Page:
This past weekend we coordinated a wedding at the Rancho Camulos Museum and wanted to share some history about this adorable venue.
Along a well traveled road known as El Camino Real (The King’s Highway) lies a place out of time…Rancho Camulos. It is one of the best surviving examples of an early California rancho in its original rural environment and stands as a vibrant reminder of the state’s Spanish and Mexican heritage. Established by Ygnacio Del Valle in 1853, Rancho Camulos was once part of a 48,000 acre Mexican land grant deeded to Ygnacio’s father Antonio Del Valle in 1839.
The Del Valles were a prominent Californio family involved in state and local politics during the Mexican period and after the transition to statehood. They were famous for their generous hospitality and for maintaining the traditional rancho lifestyle long after it had disappeared elsewhere. Camulos bustled with extended family members and ranch workers, with up to 200 people living on the property during years of peak agricultural production. Among the frequent guests at Camulos during the late 19th and early 20th centuries were a number of prominent writers and artists, including Charles F. Lummis, James Walker, and Alexander Harmer, who were inspired time and again by the rancho’s idyllic setting.
Camulos was a noted stop along the main stage coach route—part of the original mission trail—from Los Angeles to Santa Barbara. Padres traveling between San Fernando and San Buenaventura would visit the ranch to say mass for the Del Valle family and nearby residents in the private chapel, which over the years has become endearingly referred to as “the lost mission.” Rancho Camulos remained in the Del Valle family until 1924 when it was sold to August Rübel, whose heirs have worked to protect and preserve the site.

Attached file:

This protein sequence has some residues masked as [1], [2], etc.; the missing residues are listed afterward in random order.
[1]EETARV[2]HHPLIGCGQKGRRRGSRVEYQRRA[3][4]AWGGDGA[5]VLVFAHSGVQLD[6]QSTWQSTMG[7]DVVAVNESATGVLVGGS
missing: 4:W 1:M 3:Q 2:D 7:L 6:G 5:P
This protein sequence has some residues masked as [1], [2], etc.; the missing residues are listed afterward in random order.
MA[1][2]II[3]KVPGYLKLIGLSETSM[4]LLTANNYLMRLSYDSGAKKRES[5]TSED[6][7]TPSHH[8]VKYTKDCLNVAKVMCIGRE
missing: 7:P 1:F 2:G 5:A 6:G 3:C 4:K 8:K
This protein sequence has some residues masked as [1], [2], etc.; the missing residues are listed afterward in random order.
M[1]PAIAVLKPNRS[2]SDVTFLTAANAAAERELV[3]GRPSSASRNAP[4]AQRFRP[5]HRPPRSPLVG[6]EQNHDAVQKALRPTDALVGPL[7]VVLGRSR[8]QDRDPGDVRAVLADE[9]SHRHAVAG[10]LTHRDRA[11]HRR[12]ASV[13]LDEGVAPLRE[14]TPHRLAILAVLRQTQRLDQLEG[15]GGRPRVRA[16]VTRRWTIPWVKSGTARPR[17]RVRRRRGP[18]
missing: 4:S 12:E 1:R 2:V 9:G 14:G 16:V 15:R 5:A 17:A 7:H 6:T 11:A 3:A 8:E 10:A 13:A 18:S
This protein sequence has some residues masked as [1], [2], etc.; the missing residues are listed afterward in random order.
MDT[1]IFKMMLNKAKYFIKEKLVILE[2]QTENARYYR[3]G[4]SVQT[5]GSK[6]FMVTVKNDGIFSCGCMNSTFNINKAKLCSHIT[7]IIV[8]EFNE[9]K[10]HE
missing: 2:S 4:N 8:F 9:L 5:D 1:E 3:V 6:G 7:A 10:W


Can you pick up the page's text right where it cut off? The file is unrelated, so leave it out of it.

THE HOME OF RAMONA
Rancho Camulos is also part of literary folklore as the setting for Helen Hunt Jackson’s novel Ramona, first published in 1884 and still in print today. It is the romantic tale of a young girl raised by a Spanish Californio family who falls in love with an Indian ranch hand. Their life together mirrors the fate of Indians at the hands of white settlers. With its tragic love story and nostalgic view of history, the dramatic tale captured the imagination of the American public and created tremendous interest in California’s Hispanic past. Tourists and settlers flocked to the region in huge numbers from the late 1880’s until the beginning of WWII. Rancho Camulos—once a stop on the Southern Pacific rail line—was dubbed “The Home of Ramona” and was a must-see attraction for devotees of the novel.
Rancho Camulos Museum is a 40-acre NATIONAL HISTORIC LANDMARK situated within an 1800 acre working ranch. It is the best remaining example of a Spanish-Mexican rancho in its original rural environment and is noted for its literary significance as the setting for Helen Hunt Jackson’s novel Ramona. Rancho Camulos is dedicated to researching, collecting, preserving and interpreting the diverse cultural heritage and agricultural history of Southern California from 1853 to 1943. Through restoration of its buildings and grounds, Rancho Camulos seeks to connect the past with the present by offering programs that will educate and enrich all audiences.
Not only does this venue carry such an amazing historical landmark, but it is a venue not to be missed for your next event.